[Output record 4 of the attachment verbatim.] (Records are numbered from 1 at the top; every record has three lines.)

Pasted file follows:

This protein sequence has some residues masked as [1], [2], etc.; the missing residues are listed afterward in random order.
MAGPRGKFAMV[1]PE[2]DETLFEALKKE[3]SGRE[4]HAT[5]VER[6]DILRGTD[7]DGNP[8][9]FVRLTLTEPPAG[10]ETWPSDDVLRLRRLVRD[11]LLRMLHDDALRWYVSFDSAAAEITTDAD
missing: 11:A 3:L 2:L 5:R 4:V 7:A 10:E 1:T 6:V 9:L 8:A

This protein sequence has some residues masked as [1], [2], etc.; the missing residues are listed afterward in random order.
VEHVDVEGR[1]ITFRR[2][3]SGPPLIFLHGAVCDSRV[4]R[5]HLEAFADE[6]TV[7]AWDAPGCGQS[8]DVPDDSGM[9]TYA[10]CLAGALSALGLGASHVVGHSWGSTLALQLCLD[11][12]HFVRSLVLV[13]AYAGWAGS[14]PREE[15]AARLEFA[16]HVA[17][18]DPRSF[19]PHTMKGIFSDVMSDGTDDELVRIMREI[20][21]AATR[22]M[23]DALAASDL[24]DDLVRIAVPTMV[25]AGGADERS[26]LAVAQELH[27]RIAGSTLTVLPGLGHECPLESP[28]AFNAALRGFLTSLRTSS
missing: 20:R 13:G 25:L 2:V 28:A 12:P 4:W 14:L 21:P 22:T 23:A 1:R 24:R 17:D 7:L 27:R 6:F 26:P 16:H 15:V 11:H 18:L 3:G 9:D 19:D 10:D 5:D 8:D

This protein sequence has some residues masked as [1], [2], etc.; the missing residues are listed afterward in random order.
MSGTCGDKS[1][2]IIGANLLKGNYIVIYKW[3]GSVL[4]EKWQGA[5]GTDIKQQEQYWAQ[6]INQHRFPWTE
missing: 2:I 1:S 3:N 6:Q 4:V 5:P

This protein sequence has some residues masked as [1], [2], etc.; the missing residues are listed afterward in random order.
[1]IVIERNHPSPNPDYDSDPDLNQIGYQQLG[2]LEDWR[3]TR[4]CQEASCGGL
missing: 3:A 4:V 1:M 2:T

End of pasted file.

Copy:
This protein sequence has some residues masked as [1], [2], etc.; the missing residues are listed afterward in random order.
[1]IVIERNHPSPNPDYDSDPDLNQIGYQQLG[2]LEDWR[3]TR[4]CQEASCGGL
missing: 3:A 4:V 1:M 2:T